When people have a sore throat, they may experience a scratchy sensation in their throat, experience difficulty swallowing, or have sore or swollen glands in the neck or jaw. Sneezing, coughing, runny nose, and fever are symptoms that also sometimes accompany sore throat.
There are several things that people with sore throats can do to relieve their symptoms. This article will look at what natural remedies are available, as well as other treatment options and causes.
Contents of this article:
Natural remedies for sore throat
If someone has a sore throat, they can help their recovery by taking the following steps:
- getting plenty of rest
- eating a healthful diet
- drinking plenty of fluids
Gargling with warm salt water and drinking a warm honey and lemon drink may help to alleviate symptoms of a sore throat.
There are other things that can help reduce pain and alleviate symptoms as well.
One easy remedy for sore throat is gargling with warm saltwater. Half a teaspoon of salt can be mixed into a glass of warm water. Too much salt in the mixture, however, could further dry out the membranes of the throat.
It is also important not to swallow the salt. Users should simply rinse the mouth with the saltwater and spit it out. People with a sore throat may want to consider adding a teaspoonful of apple cider vinegar to their saltwater gargle, as it has antibacterial properties.
The American Cancer Society recommend gargling with a mixture of 1 teaspoon of baking soda and 1 teaspoon of salt in 1 quart of water.
People with sore throats could also add a spoonful of honey or lemon to a warm drink, which can help to soothe the throat.
Other ingredients that people can add to warm water to soothe a sore throat include sage, turmeric, and goldenseal. However, people should note that more research is needed on the health effects of these herbs.
As hot fluids can help to thin and drain mucus and keep people hydrated, soup may also be effective.
Although not everyone finds it very pleasant to do so, some people find chewing on a raw clove of garlic helps sore throat. This may be because garlic contains a compound called allicin that has antibacterial, antifungal, and antiviral properties.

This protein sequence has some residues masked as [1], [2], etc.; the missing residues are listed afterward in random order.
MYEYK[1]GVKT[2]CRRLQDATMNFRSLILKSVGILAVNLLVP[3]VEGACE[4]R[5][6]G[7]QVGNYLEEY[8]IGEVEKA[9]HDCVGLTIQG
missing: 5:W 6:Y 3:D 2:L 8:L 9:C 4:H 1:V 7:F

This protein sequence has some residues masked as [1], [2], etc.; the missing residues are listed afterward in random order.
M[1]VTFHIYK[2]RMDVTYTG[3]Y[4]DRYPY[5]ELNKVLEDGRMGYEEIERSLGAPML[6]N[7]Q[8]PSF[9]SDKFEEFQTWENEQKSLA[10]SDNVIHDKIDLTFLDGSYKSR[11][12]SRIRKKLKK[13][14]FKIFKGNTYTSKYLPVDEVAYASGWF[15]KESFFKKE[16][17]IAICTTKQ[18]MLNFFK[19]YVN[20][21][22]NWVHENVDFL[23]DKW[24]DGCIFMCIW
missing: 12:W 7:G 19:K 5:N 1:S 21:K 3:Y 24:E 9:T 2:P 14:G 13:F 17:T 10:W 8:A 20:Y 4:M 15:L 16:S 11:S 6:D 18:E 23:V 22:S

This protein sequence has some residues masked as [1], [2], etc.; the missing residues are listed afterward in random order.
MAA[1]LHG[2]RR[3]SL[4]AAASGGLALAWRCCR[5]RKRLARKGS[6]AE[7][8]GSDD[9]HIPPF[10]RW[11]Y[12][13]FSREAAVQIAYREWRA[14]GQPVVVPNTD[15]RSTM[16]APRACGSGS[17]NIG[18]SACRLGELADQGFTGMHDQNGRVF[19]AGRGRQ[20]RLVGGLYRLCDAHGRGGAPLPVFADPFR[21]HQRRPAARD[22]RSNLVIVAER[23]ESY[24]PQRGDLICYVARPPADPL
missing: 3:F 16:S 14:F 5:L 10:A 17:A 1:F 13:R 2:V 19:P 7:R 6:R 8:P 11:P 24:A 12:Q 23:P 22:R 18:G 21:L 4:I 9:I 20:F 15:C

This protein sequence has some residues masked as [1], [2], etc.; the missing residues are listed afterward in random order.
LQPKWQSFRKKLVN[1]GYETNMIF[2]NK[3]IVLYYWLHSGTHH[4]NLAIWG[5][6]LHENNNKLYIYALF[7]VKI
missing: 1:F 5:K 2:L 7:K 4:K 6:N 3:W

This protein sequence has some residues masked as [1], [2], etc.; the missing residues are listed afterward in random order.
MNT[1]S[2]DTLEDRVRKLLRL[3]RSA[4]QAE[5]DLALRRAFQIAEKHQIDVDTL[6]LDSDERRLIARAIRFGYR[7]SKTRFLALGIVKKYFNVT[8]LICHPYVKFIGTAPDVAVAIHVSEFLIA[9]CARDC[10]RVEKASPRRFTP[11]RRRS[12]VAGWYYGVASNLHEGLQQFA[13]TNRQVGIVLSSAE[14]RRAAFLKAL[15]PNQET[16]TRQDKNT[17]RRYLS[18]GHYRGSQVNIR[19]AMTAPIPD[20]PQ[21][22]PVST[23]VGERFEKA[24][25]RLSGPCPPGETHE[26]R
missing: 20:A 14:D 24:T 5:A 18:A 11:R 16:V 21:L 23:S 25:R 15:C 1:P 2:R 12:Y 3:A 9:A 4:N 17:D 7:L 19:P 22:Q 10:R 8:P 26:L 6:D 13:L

People should not make the mistake of thinking cooked garlic is an equally effective alternative to eating the raw ingredient. Allicin is activated by chewing, chopping, or crushing garlic, but is deactivated by heat. As a result, cooking garlic actually lowers its healing potential.
More research is needed to confirm the claims about the health benefits of garlic for a sore throat.
Somewhat more appealing may be sucking hard candies. Like lozenges or cough drops, hard candies keep the throat lubricated by stimulating the production of saliva. Hard candies are a choking hazard, however, so caregivers should not give them to young children or toddlers.
Sucking on ice chips and eating frozen foods like popsicles is another simple, effective way to alleviate symptoms. The cold temperatures can soothe pain in the throat.
People with sore throats should avoid caffeinated or alcoholic drinks, as these beverages can be dehydrating.
People can use sprays to numb the pain of a sore throat. These sprays, which are available over the counter, include dyclonine and phenol.
Commonly available painkillers such as acetaminophen, ibuprofen, and naproxen may also help. Caregivers should avoid giving aspirin to children or teenagers.
Causes of sore throat
A sore throat may be caused by a cold or the flu.
Common causes of sore throat include:
- viruses such as a cold or the flu
- dry air
- smoking or exposure to smoke
Children and teens are more at risk of getting a sore throat than adults. Exposure to someone else with sore throat, having irregularly shaped or large tonsils, or having a weak immune system can all increase risk of sore throat.
Sore throats are sometimes caused by the Streptococcus group of bacteria. This type of sore throat is called strep throat. According to the Centers for Disease Control and Prevention (CDC), about 20-30 of every 100 sore throats in children are strep throat. Among adults, strep throat accounts for 5-15 out of every 100 sore throats.
When to see a doctor
Although sore throats are common and often go away without trouble, there are some occasions where medical help is needed.
People with a sore throat should seek medical attention if they have:
- a sore throat that has lasted longer than 1 week
- difficulty swallowing or breathing
- a temperature higher than 100.4°F
- a rash
- joint pain
- blood in the saliva or phlegm
If a young child has a sore throat and a fever, then it is important for caregivers to call a healthcare professional immediately.